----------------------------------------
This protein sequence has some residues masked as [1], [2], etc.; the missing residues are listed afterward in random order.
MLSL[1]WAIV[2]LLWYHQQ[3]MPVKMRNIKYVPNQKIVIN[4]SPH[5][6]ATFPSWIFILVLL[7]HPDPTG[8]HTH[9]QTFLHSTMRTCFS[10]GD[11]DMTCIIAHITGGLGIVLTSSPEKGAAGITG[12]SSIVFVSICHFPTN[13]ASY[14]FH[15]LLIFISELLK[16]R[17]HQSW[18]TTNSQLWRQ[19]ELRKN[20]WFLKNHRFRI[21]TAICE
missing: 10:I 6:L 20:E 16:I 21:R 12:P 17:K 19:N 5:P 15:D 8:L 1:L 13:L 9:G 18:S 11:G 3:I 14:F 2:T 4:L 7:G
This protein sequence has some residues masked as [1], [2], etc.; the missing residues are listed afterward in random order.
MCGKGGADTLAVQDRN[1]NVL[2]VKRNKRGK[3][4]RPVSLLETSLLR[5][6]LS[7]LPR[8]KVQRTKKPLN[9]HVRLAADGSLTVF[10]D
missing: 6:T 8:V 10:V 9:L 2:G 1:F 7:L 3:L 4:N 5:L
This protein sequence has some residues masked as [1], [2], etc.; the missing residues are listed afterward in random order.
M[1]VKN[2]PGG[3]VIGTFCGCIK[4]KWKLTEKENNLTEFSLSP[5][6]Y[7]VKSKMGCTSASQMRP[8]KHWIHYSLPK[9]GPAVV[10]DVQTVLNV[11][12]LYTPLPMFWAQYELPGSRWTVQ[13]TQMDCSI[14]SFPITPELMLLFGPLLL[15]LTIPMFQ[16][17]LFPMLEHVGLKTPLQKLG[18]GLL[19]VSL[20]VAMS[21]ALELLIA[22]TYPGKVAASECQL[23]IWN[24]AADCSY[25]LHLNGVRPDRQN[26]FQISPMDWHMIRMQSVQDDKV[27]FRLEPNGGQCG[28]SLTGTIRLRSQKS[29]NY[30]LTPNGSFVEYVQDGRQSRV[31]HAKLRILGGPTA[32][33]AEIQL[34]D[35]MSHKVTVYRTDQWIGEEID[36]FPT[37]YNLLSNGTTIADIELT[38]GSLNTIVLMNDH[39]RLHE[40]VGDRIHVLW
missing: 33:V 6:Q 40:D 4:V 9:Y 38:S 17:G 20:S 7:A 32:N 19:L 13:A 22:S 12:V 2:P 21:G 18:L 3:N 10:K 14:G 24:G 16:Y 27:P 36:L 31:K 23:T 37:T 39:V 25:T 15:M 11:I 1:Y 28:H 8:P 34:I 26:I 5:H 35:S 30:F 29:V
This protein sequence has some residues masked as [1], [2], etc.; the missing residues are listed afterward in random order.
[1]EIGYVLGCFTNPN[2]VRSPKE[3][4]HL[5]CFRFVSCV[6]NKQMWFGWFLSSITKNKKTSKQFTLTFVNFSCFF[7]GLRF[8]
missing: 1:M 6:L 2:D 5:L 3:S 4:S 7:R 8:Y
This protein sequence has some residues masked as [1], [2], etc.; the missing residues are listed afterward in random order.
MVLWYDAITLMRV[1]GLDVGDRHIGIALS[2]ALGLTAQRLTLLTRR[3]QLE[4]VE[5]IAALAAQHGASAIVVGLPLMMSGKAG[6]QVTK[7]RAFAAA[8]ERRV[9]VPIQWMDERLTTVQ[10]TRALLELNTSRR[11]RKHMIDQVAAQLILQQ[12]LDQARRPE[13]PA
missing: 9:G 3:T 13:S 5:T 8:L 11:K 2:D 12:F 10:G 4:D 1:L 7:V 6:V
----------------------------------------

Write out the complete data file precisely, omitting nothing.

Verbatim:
This protein sequence has some residues masked as [1], [2], etc.; the missing residues are listed afterward in random order.
MLSL[1]WAIV[2]LLWYHQQ[3]MPVKMRNIKYVPNQKIVIN[4]SPH[5][6]ATFPSWIFILVLL[7]HPDPTG[8]HTH[9]QTFLHSTMRTCFS[10]GD[11]DMTCIIAHITGGLGIVLTSSPEKGAAGITG[12]SSIVFVSICHFPTN[13]ASY[14]FH[15]LLIFISELLK[16]R[17]HQSW[18]TTNSQLWRQ[19]ELRKN[20]WFLKNHRFRI[21]TAICE
missing: 10:I 6:L 20:E 16:I 21:R 12:P 17:K 19:N 5:P 15:D 8:L 1:L 13:L 9:G 18:S 11:G 3:I 14:F 2:T 4:L 7:G
This protein sequence has some residues masked as [1], [2], etc.; the missing residues are listed afterward in random order.
MCGKGGADTLAVQDRN[1]NVL[2]VKRNKRGK[3][4]RPVSLLETSLLR[5][6]LS[7]LPR[8]KVQRTKKPLN[9]HVRLAADGSLTVF[10]D
missing: 6:T 8:V 10:V 9:L 2:G 1:F 7:L 3:L 4:N 5:L
This protein sequence has some residues masked as [1], [2], etc.; the missing residues are listed afterward in random order.
M[1]VKN[2]PGG[3]VIGTFCGCIK[4]KWKLTEKENNLTEFSLSP[5][6]Y[7]VKSKMGCTSASQMRP[8]KHWIHYSLPK[9]GPAVV[10]DVQTVLNV[11][12]LYTPLPMFWAQYELPGSRWTVQ[13]TQMDCSI[14]SFPITPELMLLFGPLLL[15]LTIPMFQ[16][17]LFPMLEHVGLKTPLQKLG[18]GLL[19]VSL[20]VAMS[21]ALELLIA[22]TYPGKVAASECQL[23]IWN[24]AADCSY[25]LHLNGVRPDRQN[26]FQISPMDWHMIRMQSVQDDKV[27]FRLEPNGGQCG[28]SLTGTIRLRSQKS[29]NY[30]LTPNGSFVEYVQDGRQSRV[31]HAKLRILGGPTA[32][33]AEIQL[34]D[35]MSHKVTVYRTDQWIGEEID[36]FPT[37]YNLLSNGTTIADIELT[38]GSLNTIVLMNDH[39]RLHE[40]VGDRIHVLW
missing: 33:V 6:Q 40:D 4:V 9:Y 38:S 17:G 20:S 7:A 32:N 19:L 13:A 22:S 12:V 2:P 21:G 18:L 3:N 10:K 14:G 24:G 16:Y 27:P 36:L 31:K 23:T 37:T 39:V 25:T 15:M 11:I 1:Y 28:H 8:P 34:I 26:I 5:H 35:S 30:F 29:V
This protein sequence has some residues masked as [1], [2], etc.; the missing residues are listed afterward in random order.
[1]EIGYVLGCFTNPN[2]VRSPKE[3][4]HL[5]CFRFVSCV[6]NKQMWFGWFLSSITKNKKTSKQFTLTFVNFSCFF[7]GLRF[8]
missing: 1:M 6:L 2:D 5:L 3:S 4:S 7:R 8:Y
This protein sequence has some residues masked as [1], [2], etc.; the missing residues are listed afterward in random order.
MVLWYDAITLMRV[1]GLDVGDRHIGIALS[2]ALGLTAQRLTLLTRR[3]QLE[4]VE[5]IAALAAQHGASAIVVGLPLMMSGKAG[6]QVTK[7]RAFAAA[8]ERRV[9]VPIQWMDERLTTVQ[10]TRALLELNTSRR[11]RKHMIDQVAAQLILQQ[12]LDQARRPE[13]PA
missing: 9:G 3:T 13:S 5:T 8:L 11:K 2:D 12:F 10:G 4:D 1:L 7:V 6:V